If you’re looking for tips on how to craft a high-conviction belief statement unique to your business you can find instructions here and in the video below.


2. Tell more stories

Even if you’re armed with a set of high-conviction belief statements, selling doesn’t have to be all about carefully crafted messages. Conveying your enthusiasm and solution value while capturing your customer’s attention (particularly in your intro presentation) can be as simple as telling your customer a story. Stories and strategic narratives are highly effective selling tools for three reasons:

  1. Humans are preconditioned to storytelling: for much of our existence, human history and experiences were passed down from generation to generation through the use of stories. It was how we shared everything from our values to our favorite recipes. You might say the ability to assimilate stories is part of our DNA.
  2. Compelling stories are easy to tell and retell: features and bullet points can be tough to remember for both you and your customers. But stories are easy. This is especially important when your initial selling conversations are not with the ultimate decision-maker. If your customer contact needs to share your solution with other people within their organization, a story is a much easier way to relay your value proposition without loss of impact than a marketing message.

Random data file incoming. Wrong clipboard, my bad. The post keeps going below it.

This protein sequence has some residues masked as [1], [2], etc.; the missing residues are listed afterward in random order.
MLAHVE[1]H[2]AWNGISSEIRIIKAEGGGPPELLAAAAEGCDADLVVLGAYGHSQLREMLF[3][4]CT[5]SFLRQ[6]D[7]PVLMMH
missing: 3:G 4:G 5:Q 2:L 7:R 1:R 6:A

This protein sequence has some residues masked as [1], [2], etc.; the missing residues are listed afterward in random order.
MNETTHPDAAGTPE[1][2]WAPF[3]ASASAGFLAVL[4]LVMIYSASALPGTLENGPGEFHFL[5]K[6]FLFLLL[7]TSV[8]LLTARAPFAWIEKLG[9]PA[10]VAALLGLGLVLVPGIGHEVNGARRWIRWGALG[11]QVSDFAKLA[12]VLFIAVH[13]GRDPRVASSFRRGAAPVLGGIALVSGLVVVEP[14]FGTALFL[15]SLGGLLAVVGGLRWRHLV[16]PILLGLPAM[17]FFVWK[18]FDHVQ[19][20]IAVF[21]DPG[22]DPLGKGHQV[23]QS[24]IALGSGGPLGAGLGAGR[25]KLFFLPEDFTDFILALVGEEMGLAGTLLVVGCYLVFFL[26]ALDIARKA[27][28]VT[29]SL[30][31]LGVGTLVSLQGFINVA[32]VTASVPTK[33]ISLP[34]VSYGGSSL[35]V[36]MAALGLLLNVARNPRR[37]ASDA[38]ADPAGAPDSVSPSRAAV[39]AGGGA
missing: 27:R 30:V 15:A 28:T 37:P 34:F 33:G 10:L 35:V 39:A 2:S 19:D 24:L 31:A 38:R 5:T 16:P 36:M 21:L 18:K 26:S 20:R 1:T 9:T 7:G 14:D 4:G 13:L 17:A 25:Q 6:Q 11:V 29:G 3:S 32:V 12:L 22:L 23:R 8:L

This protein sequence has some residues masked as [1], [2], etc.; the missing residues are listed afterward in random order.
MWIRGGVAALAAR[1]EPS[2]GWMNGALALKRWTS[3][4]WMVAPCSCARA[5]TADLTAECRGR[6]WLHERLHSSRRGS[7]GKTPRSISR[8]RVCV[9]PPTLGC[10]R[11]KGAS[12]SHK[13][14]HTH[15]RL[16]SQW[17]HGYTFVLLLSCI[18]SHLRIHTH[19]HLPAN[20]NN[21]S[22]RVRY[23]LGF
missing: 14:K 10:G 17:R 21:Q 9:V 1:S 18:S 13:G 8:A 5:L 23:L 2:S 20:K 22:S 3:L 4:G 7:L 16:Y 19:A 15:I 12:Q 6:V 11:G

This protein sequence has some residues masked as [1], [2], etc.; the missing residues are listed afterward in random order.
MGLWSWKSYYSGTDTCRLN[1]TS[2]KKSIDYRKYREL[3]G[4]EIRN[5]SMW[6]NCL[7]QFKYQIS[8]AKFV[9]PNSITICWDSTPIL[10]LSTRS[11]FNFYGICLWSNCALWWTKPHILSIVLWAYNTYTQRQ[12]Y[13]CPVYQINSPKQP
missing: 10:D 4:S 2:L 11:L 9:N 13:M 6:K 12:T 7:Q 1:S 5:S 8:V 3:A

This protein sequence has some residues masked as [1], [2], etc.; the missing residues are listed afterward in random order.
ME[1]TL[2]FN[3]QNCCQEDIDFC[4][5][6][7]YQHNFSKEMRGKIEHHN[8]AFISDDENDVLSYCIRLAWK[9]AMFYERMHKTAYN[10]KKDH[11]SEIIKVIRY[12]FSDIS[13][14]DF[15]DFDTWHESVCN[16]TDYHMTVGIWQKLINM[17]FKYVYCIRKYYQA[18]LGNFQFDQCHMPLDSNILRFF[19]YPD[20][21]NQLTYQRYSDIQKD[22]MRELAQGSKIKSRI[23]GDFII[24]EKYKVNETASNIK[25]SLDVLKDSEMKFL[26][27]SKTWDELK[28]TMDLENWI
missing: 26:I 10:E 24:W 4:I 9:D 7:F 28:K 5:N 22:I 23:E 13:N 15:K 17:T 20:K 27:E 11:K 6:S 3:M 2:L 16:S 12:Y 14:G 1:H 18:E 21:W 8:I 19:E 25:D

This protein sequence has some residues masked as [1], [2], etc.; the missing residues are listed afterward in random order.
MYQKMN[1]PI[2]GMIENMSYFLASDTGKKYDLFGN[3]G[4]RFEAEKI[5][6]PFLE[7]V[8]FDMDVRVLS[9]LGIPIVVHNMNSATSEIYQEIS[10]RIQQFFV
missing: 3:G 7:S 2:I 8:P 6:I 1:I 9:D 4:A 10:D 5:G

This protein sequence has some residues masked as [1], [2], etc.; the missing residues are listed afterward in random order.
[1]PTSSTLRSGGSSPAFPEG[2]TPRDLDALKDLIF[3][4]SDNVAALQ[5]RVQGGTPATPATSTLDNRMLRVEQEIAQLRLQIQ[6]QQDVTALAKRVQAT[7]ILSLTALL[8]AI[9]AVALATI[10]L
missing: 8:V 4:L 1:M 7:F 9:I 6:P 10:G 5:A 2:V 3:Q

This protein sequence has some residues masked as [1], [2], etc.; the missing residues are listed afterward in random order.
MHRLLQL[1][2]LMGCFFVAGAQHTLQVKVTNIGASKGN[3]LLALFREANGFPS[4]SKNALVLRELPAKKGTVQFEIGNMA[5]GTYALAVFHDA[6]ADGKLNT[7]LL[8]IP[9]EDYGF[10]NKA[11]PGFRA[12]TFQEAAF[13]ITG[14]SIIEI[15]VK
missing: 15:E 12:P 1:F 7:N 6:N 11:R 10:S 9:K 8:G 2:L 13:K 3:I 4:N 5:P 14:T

3. Stories generate an emotional response: In his best-selling book Story: Substance, Structure, Style, and the Principles of Screenwriting, award-winning writer and director, Robert McKee argues that stories “fulfill a profound human need to grasp the patterns of living—not merely as an intellectual exercise, but within a very personal, emotional experience.” This emotional experience is critical because modern neuroscience has shown that feelings consistently trump logic when it comes to decision-making.

In short, stories are fun to tell, compelling to hear, and generate the emotional response critical to converting customers in ways pitches never can. Looking for a simple recipe to help you craft a story around your solution? Try this secret infomercial formula.

Helpful resource: How to Craft a Killer Intro Presentation


3. Create content to sell for you

In the modern area, the best salespeople are the ones who see selling as a genuine way to help other people. And genuinely helping is an act of kindness that never makes you feel gross or sleazy. So if you’ve learned something valuable during the course building your business, delivering amazing virtual presentations, or solving a key challenge for your target customers, why not help others by sharing? With all the incredible (and in most cases, free) technology available to us today, memorializing your insights in a simple blog post or helpful photo or video has never been easier.